With creatives often aiming to tack down the big picture, it is refreshing to hear a curatorial coordinator say, “There is no bigger picture”, when asked what she wants to convey at Borneo Heart in Kuala Lumpur. Instead of size, Beverly Yong hopes visitors will be drawn by the multilayers and rich details that make up Malaysia’s cultural scene.
First held in Kota Kinabalu in 2021, Borneo Heart began as an exhibition about finding ways forward. It hinges on two concepts — the tikar (woven mat) and tamu (weekly market). In Sabah to turn ideas into tangible objects was Yee I-Lann, the artist born and based there.
Yee collaborated with weavers, filmmakers, dancers, fellow creative producers and friends, using both concepts as a platform for community storytelling and ritual. Participants celebrate the possibility of creating new spaces, aesthetic languages and shared ideas through conversation and collaboration.
Many of the works and new tikar developed under that umbrella, as well as a related series of pieces that have grown since, have winged their way to shows and art fairs around the world. What is more important is that their stories are being discussed at talks and in publications.
There is something friendly and egalitarian — everyone sits on the floor — when you unroll a mat and gather people to make themselves comfortable on its criss-crossed squares or rectangule. Whether you sit cross-legged, on one knee or with both legs outstretched, the woven piece of colour and design becomes a space to share stories and embrace what each individual has to give. Place multiple tikar together and the floor transforms into a platform where communities can meet to exchange goods, ideas, conversations and a cuppa.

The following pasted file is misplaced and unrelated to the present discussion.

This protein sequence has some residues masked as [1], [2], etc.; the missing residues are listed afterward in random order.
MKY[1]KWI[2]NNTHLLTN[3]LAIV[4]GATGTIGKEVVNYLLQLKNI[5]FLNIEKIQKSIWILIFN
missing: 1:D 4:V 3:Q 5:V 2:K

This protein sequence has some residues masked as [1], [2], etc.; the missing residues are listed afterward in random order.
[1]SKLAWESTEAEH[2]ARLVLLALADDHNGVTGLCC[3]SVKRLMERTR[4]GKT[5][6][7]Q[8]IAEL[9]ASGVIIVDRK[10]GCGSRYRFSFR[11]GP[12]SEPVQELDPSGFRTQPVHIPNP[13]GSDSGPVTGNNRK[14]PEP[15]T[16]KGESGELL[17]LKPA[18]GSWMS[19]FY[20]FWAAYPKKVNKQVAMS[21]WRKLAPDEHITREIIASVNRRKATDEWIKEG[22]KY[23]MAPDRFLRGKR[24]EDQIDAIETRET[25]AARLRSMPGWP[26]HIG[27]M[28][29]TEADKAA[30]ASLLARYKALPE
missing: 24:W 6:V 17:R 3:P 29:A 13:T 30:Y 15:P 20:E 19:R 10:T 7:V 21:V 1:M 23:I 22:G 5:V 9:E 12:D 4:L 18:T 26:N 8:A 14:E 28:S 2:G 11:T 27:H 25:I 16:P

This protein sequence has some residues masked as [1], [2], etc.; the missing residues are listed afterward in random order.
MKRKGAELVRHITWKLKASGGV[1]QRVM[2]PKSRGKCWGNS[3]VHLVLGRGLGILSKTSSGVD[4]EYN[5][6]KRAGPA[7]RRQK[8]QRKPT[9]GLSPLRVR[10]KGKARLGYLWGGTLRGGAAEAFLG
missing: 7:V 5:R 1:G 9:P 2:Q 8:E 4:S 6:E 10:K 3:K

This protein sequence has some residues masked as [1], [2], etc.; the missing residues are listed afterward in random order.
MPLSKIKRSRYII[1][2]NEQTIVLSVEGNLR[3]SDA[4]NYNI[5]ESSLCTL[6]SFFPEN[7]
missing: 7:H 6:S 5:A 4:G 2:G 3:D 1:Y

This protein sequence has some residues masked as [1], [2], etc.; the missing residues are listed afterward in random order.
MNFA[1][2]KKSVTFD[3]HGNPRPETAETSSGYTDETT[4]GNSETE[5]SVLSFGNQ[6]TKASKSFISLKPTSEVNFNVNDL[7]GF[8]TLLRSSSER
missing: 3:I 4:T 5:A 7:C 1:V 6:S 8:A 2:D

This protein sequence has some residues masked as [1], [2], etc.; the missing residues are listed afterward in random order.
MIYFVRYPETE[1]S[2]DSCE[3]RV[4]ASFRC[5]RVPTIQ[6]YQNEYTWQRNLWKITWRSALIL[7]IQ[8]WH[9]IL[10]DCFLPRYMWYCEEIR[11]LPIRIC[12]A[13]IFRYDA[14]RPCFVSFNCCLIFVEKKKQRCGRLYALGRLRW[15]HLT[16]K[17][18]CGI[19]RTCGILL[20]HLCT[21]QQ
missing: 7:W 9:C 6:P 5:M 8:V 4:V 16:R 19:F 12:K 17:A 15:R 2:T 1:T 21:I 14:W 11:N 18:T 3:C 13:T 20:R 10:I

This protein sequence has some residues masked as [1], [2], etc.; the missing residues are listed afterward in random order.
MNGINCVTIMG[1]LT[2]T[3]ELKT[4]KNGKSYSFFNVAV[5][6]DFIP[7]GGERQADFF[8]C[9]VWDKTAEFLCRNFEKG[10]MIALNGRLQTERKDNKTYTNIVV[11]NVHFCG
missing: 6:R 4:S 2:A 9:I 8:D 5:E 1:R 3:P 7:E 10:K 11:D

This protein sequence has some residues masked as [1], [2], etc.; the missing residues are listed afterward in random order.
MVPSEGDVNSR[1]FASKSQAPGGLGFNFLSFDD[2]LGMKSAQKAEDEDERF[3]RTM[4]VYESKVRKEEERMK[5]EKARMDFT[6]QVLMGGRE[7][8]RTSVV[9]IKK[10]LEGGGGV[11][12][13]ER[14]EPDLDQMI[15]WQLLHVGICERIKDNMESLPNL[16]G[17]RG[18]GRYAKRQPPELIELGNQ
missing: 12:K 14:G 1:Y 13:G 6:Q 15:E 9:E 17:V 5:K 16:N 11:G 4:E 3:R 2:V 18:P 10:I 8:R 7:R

The second showing of Borneo Heart, featuring displays and events by Yee and collaborators is co-produced by RogueArt, of which Yong is co-founder/director. Yee works with artisans from Pulau Omadal, Semporna and Keningau in Sabah.
Working with The Zhongshan Building,The Back Room, The Godown Arts Centre, A+ Works of Art, Ilham Gallery and Rumah Lukis, the exhibition finds a new shape in the different sites by incorporating displays, workshops and tamu for makers, growers, community builders, problem solvers and storytellers from Sabah and Sarawak and Peninsular Malaysia.
Sharing the tikar, meeting at the tamu, the theme that weaves through all the events at the venues from end-February until June “looks to the local and inherited knowledge we hold and uses it to think about ways to share space and stories and embrace difference”, Yong says. “It’s a celebration of collaboration, the need and desire for difference, and sharing cultural knowledge as we enter the 60th year since the formation of Malaysia.”
Yee has done work in photomedia, textiles, installations and videos. She focuses on Southeast Asia, drawing from the aesthetics of colonialism, power, gender and shared memory. After 25 years in Kuala Lumpur, she moved back to Kota Kinabalu in 2017 and began working with Dusun and Murut weavers, with very different traditions employing different materials (bamboo pus and pandanus), motifs and styles.
Yee, whose last exhibition in the city was in 2010, hopes KL audiences “boleh rasa” the incredible journeys and joy she and her collaborators have experienced learning and playing together. “Indigenous concepts found through the tamu, the tikar and the complex thinking within our linguistic forms have been utterly triggering for me, and I hope they trigger you too.”
Looking across the venues and line-up of events, Yong says each visitor experience will be different because of the community and space that have produced it, “whether you find yourself humming along to a karaoke mat while munching on a sourdough platter at Tommy Le Baker, immersing yourself in a stunning photomedia installation in the white cube gallery space of A+ or joining a conversation on the Emoji mat at Tamu Tanah & Air. I hope people will take away different things and give back something too.”
She also hopes Borneo Heart will show “how rich and layered and dynamic our cultural scene is, in KL and across Borneo, and how much more we can do when we reach out to each other. I think it will give everyone involved a certain pride and confidence in the work they have made together and the ideas generated. Of course, cultural work doesn’t become part of our culture until it is in the public space and engaging with others.”
This article first appeared on Feb 27, 2023 in The Edge Malaysia.